Tolstopyatenko (1974) noted that bisexual catkins origin from female buds and begin to emerge in the summer a year before pollination. In winter, these inflorescences look like male inflorescences, although a certain part of the catkins is still inside the bud. In spring, the part hidden in the bud produces female flowers, resulting in a most common type of bisexual catkins, i.e., with female flowers in its basal part and male flowers in distal region (however other structural variations of bisexual catkins were observed, too). Hypothetically, some environmental stressors, likely light or temperature, impacting on protruding catkins influence the expression of certain genes responsible for sex determination. The impact of stress factors on sex determination has already been observed in some plant species other than birch. For instance, it has been shown that damage stress (full defoliation or severe pruning) can change sex ratio in Acer pensylvanicum (Blake-Mahmud and Struwe 2020). In birches, it was revealed that BpDEF may function in sex-determination and, in particular, specify the identity of male inflorescence. This gene is additionally controlled by BpAP1 that affects the expression of many flowering-related genes (Wang et al. 2019). So far, however, it is unknown whether BpAP1 or BpDEF can be activated or deactivated by any environmental stress factor, although Kosmin (1982) observed that birch trees that grow in good light conditions produce more female catkins than shaded trees.

Similarly, it is not known why certain female buds start developing so early, i.e., a year before the normal female buds. Most examples of catkin bisexuality in birch come from observations of trees growing in “atypical” conditions, e.g., at the margin of the distribution range, in greenhouses or from introduced species (Tolstopyatenko 1974, Makhnev and Korobchenko 1976). It again suggests that certain stressors can alter the normal pathway of bud development resulting in premature emergence of catkins from buds. In Poznań, bisexual catkins were noted on trees with good access to light or exposed to elevated temperatures (wide open spaces, tall buildings, proximity to roads). It should be emphasized, however, that both trees grow in close proximity to other birch trees on which no bisexual catkins were observed. It is also worth noting that bisexual catkins of silver birch have also been found in the natural population (Kosmin 1982). It has been suggested that the presence of bisexual catkins was related to the weak health of trees, as the trees with bisexual catkins were smaller and had a smaller trunk diameter than other trees in the population.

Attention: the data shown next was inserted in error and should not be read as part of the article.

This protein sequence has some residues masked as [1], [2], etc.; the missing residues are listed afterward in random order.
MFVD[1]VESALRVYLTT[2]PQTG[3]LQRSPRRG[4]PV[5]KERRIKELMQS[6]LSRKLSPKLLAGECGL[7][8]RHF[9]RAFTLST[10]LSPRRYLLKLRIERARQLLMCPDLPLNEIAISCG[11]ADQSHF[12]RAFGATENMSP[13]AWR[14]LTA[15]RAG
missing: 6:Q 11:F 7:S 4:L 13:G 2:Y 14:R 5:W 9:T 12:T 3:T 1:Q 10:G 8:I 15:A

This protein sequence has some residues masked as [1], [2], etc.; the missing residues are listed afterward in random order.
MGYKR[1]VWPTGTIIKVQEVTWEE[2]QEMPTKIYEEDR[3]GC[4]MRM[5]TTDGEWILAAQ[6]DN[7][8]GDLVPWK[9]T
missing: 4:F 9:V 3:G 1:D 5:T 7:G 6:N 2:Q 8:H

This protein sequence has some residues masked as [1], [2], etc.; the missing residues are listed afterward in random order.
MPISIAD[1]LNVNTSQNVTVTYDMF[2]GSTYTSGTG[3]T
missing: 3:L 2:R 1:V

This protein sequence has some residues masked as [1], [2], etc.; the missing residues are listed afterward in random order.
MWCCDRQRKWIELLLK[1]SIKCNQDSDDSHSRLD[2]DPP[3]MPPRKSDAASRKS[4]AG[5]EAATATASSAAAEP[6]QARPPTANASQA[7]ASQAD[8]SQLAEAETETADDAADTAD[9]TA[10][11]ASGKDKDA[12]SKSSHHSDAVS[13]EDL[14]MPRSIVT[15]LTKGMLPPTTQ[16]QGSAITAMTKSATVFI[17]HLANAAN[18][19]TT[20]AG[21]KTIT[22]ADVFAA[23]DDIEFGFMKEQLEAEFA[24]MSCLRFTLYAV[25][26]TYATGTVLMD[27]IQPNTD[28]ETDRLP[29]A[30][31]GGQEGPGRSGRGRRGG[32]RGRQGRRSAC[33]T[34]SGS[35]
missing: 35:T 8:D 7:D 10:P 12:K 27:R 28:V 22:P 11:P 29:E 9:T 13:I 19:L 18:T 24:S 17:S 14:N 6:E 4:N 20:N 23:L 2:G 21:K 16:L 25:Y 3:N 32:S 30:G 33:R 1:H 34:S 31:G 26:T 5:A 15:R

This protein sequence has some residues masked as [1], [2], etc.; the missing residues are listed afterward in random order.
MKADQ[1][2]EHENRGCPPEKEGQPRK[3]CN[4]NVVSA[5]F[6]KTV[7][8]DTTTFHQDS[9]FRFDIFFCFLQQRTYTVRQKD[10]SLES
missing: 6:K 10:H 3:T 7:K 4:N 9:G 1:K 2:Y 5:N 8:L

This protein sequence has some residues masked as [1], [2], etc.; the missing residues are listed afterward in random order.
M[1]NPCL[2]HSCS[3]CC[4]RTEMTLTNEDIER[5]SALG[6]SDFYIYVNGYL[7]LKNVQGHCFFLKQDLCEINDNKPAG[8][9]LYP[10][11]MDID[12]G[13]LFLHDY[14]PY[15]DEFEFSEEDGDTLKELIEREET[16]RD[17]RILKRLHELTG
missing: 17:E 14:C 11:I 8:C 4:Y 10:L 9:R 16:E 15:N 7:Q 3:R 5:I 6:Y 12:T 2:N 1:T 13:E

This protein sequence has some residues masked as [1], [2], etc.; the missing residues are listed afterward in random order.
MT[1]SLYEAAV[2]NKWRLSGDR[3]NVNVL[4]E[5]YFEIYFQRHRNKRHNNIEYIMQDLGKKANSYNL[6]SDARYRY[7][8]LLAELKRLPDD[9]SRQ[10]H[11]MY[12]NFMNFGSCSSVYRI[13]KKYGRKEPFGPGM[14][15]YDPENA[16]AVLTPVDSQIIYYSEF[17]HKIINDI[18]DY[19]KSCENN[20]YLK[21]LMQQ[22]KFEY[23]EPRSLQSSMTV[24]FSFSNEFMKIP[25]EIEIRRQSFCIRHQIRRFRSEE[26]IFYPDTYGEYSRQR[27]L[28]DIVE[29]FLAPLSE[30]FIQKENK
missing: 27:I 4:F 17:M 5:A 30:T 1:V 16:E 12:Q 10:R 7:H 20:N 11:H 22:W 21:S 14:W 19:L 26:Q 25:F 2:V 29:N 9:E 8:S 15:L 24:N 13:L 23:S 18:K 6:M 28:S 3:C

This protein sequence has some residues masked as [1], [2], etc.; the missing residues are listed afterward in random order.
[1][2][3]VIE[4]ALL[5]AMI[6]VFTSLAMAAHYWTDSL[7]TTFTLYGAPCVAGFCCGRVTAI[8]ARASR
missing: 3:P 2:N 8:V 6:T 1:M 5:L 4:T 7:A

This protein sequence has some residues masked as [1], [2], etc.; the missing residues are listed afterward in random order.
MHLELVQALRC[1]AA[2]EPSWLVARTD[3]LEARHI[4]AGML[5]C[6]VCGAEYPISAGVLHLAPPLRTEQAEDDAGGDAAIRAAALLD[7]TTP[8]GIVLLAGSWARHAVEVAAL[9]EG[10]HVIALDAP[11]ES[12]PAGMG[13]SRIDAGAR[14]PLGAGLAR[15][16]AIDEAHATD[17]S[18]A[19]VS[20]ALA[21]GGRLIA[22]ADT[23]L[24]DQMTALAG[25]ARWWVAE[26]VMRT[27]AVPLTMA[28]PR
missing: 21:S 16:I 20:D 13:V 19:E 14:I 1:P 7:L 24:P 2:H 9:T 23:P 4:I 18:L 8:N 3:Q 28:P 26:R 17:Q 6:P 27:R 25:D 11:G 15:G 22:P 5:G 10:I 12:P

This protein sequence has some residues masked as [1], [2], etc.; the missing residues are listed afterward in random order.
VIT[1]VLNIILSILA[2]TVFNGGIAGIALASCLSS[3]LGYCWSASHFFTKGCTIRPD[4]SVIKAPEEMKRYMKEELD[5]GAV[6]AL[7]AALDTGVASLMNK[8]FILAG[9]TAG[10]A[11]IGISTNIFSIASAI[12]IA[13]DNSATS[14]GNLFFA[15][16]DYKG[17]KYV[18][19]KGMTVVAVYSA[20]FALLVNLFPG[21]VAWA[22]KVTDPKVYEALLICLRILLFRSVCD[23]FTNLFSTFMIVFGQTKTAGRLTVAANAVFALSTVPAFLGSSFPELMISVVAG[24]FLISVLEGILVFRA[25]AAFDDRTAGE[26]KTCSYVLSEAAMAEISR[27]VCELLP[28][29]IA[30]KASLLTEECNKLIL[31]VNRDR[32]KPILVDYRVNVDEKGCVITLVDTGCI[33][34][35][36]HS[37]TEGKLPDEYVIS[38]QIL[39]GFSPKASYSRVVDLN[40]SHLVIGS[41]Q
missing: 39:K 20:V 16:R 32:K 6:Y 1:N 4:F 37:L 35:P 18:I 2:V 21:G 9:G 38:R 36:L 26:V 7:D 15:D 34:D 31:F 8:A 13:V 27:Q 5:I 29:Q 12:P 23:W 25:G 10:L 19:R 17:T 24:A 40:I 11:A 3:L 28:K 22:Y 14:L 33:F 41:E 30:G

In Europe, the southern distribution range of B. pendula is limited by the amount of rainfall during summer (Atkinson 1992). In 2019, during extremely dry summer, the drought-related mortality of B. pendula was noted in Poznań (personal unpublished observations). There are projections suggesting that the distribution of silver birch in Central Europe will decrease due to climate warming (Dyderski et al. 2017). If the appearance of bisexual catkins is influenced by some “unusual” unfavorable environmental conditions, than at the margin of the current distribution range, e.g., southern Europe, such bisexual catkins should be more frequently observed. Similarly, the number of individuals of silver birch with bisexual catkins may also increase in Central Europe due to the recent aridification caused by climate change.